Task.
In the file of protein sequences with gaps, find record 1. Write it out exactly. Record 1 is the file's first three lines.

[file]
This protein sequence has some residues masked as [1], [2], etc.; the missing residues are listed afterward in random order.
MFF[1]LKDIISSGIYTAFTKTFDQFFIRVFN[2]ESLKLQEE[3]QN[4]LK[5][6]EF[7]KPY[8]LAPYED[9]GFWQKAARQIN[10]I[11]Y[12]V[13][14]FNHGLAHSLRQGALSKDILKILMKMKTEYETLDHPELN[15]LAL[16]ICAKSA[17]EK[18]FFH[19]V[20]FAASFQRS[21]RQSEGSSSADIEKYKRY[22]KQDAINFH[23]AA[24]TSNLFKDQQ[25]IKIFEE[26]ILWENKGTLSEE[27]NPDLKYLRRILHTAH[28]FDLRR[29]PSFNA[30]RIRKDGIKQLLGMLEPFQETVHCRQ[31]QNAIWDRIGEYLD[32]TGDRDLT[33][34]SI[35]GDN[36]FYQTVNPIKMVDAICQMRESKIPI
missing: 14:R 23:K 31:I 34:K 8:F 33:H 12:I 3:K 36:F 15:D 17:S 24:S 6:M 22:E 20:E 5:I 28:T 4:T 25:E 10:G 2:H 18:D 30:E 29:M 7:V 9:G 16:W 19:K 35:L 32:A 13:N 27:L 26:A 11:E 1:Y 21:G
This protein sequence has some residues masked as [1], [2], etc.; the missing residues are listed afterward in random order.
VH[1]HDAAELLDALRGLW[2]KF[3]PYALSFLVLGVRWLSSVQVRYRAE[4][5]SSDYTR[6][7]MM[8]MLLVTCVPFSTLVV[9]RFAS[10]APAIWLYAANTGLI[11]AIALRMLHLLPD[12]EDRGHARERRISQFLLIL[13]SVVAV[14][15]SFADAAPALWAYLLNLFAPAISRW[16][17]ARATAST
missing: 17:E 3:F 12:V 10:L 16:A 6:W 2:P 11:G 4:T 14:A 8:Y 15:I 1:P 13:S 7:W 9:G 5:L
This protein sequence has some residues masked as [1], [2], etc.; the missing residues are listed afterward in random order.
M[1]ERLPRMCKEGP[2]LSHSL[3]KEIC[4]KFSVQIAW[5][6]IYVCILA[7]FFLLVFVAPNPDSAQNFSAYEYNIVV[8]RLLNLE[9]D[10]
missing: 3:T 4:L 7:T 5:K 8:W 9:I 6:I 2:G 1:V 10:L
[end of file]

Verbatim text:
This protein sequence has some residues masked as [1], [2], etc.; the missing residues are listed afterward in random order.
MFF[1]LKDIISSGIYTAFTKTFDQFFIRVFN[2]ESLKLQEE[3]QN[4]LK[5][6]EF[7]KPY[8]LAPYED[9]GFWQKAARQIN[10]I[11]Y[12]V[13][14]FNHGLAHSLRQGALSKDILKILMKMKTEYETLDHPELN[15]LAL[16]ICAKSA[17]EK[18]FFH[19]V[20]FAASFQRS[21]RQSEGSSSADIEKYKRY[22]KQDAINFH[23]AA[24]TSNLFKDQQ[25]IKIFEE[26]ILWENKGTLSEE[27]NPDLKYLRRILHTAH[28]FDLRR[29]PSFNA[30]RIRKDGIKQLLGMLEPFQETVHCRQ[31]QNAIWDRIGEYLD[32]TGDRDLT[33][34]SI[35]GDN[36]FYQTVNPIKMVDAICQMRESKIPI
missing: 14:R 23:K 31:I 34:K 8:F 33:H 12:I 3:K 36:F 15:D 17:S 24:S 6:M 22:E 20:E 5:I 28:T 4:T 25:E 10:G 2:H 18:D 30:E 29:M 7:V 9:G 16:W 19:K 35:L 32:A 13:N 27:L 26:A 11:E 1:Y 21:G